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US Muslim Cops Find Themselves in Same Shift for First Time

For the first time in the American state of Minnesota, eight Muslim Somali-American police officers found themselves in one shift, without their American counterparts last weekend at the Metro Transit police, Kahawa Tungu reported.

“We took calls, we took care of people just like we do every day and that to me was an amazing experience,” said Abdiasis Mohamed who was employed last year and moved to America when he was eight of age.

“We were all just sitting there, and we kind of just came together and it wasn’t planned at all.”

According to the Somali American Police Association, there are eight Somali police officers in Minneapolis, three at St Paul, two at Columbia Heights, one at Ramsey Sheriffs, one at Rochester, one at Mankato and one at Eden Prairie. In total, they are 24 at the Minnesota State.

Jaylani Hussein of the Council on American-Islamic Relations (CAIR) explained that “of the 120 full-time police officers who work for Metro Transit, the Muslim officers are significant in handling the Muslim population in the state which has been growing.”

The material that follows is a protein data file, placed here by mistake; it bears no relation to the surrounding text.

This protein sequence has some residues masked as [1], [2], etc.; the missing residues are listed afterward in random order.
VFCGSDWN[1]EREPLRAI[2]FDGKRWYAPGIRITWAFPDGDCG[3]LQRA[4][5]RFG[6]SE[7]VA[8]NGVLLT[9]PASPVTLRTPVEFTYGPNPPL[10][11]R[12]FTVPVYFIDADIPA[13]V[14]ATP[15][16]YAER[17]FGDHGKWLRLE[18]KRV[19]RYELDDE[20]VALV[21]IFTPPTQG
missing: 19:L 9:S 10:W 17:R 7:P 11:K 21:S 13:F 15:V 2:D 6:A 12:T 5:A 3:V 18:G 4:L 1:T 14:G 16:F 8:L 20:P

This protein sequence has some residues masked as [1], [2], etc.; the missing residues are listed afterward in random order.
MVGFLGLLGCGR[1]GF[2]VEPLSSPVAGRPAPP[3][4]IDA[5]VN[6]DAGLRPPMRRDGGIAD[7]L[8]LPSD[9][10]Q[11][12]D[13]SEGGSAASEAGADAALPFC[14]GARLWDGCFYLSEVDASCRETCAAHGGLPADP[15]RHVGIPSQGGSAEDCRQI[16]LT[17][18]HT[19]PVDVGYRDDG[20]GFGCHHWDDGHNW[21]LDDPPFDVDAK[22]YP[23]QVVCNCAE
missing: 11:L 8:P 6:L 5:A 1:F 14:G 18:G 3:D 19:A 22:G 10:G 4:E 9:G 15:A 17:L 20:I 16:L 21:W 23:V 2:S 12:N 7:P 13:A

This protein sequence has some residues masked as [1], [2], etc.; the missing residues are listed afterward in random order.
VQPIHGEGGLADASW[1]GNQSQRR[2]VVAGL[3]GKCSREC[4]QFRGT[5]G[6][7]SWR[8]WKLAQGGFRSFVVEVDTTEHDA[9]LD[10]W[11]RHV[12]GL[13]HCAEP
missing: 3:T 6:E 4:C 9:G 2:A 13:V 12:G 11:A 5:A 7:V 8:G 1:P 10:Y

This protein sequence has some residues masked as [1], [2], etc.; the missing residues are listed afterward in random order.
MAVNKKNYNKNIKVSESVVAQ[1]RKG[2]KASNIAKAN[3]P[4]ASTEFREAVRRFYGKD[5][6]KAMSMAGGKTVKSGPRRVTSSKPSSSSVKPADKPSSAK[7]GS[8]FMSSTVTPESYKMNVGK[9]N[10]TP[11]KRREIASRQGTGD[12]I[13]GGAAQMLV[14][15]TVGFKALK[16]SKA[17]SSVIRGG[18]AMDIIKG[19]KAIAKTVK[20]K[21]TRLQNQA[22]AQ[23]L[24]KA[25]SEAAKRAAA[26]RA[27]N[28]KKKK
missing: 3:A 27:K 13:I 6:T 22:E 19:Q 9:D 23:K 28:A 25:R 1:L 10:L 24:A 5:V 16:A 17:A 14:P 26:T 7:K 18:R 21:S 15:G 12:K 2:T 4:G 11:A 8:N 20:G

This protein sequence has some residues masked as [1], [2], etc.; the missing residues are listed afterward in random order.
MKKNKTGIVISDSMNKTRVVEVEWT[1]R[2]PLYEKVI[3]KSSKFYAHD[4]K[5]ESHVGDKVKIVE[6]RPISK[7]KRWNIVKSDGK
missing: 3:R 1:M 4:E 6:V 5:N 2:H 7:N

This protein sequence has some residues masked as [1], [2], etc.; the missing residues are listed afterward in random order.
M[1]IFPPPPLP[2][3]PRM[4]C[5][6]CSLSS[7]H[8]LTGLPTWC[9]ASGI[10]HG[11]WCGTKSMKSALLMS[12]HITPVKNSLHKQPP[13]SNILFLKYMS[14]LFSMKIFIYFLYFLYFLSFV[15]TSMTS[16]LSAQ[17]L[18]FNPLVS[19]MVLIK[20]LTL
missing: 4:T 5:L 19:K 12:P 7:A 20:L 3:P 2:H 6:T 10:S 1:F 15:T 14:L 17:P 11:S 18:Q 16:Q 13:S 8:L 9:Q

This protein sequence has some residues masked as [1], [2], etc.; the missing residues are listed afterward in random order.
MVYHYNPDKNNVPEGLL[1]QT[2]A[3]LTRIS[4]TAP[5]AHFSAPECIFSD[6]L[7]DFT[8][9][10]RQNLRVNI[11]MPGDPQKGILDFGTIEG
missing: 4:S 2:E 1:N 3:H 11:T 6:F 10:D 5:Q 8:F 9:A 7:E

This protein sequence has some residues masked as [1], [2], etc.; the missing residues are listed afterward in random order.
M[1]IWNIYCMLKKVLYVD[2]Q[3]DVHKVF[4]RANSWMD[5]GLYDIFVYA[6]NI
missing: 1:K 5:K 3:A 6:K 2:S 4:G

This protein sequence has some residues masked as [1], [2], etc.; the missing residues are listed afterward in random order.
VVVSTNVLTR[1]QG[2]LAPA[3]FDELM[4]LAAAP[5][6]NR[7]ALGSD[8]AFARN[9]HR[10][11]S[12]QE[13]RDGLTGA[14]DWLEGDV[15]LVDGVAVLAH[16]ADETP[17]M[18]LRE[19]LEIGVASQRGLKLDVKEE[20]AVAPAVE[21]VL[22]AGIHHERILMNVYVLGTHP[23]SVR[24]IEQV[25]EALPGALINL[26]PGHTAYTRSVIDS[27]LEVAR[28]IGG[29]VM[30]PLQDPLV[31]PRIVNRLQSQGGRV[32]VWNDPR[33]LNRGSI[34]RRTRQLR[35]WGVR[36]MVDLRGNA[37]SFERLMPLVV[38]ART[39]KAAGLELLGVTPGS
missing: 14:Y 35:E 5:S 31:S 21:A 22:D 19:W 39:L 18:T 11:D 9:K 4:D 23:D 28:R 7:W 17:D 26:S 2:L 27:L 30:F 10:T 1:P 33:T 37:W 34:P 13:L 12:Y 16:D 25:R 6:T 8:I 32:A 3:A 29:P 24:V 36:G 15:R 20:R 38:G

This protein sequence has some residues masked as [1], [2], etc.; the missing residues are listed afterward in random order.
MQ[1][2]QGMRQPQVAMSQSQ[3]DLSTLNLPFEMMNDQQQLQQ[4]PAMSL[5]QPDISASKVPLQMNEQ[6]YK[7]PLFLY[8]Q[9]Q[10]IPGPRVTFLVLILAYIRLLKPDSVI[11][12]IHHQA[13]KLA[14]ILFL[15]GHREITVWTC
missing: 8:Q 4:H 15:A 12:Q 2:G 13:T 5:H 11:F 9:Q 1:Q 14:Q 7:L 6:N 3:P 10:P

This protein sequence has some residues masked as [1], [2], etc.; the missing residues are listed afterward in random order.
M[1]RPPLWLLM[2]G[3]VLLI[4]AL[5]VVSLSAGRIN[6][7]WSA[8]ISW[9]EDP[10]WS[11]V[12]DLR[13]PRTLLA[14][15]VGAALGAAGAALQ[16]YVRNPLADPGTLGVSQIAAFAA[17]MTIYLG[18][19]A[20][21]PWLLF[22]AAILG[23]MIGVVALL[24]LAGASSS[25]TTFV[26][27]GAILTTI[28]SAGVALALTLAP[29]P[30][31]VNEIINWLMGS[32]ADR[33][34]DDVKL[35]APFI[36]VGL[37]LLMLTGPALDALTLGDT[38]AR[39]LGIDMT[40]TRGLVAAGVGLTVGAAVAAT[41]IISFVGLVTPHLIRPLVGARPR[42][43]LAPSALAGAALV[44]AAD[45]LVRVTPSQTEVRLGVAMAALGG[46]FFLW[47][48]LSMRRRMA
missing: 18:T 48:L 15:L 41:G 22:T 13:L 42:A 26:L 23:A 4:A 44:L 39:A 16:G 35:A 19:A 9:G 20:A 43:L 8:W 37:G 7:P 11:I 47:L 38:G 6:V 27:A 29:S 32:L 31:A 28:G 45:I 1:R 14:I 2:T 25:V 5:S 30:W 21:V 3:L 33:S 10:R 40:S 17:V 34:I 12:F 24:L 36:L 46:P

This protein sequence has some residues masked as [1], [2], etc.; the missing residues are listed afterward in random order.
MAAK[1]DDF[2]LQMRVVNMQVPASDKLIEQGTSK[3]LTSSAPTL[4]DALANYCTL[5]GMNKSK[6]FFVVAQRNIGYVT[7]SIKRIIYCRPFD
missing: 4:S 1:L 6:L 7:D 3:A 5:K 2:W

“They’re more likely to engage in a calm and collective way, and anxiety may be reduced to know that somebody that looks like you is actually on the other side of the call,” she continued.

Metro Transit is the primary public transportation operator in the Minneapolis–Saint Paul area of Minnesota and the largest operator in the state.

In fact, Minnesota has America’s largest Muslim Somali population, with an estimated 57,000 people, the largest concentration outside of their Muslim east African homeland, Somalia.

A 2010 survey by the Pew Forum on Religion and Public Life showed that the majority of Minnesotans are North European Christians, while 13% of the state’s population are atheists.

On the other hand, Muslims represent a tiny minority of just 1% and the state is home to over 30 mosques, mostly in the Twin Cities metro area.

Minnesota is the 12th largest in the area and the 22nd most populous of the U.S. states; nearly 55% of its residents live in the Minneapolis–Saint Paul metropolitan area known as the ‘Twin Cities’.

The north state was inhabited by various indigenous peoples such as Dakota and Ojibwe/Anishinaabe tribes for thousands of years prior to the arrival of European occupiers in the 17th century.

Like many Midwestern states, it remained sparsely populated until the 19th and early 20th centuries when a large number of Scandinavia and German immigrants began to colonize the state. By the mid and late 20th century, settlers from Asia, Horn of Africa, the Middle East, and Latin America have arrived.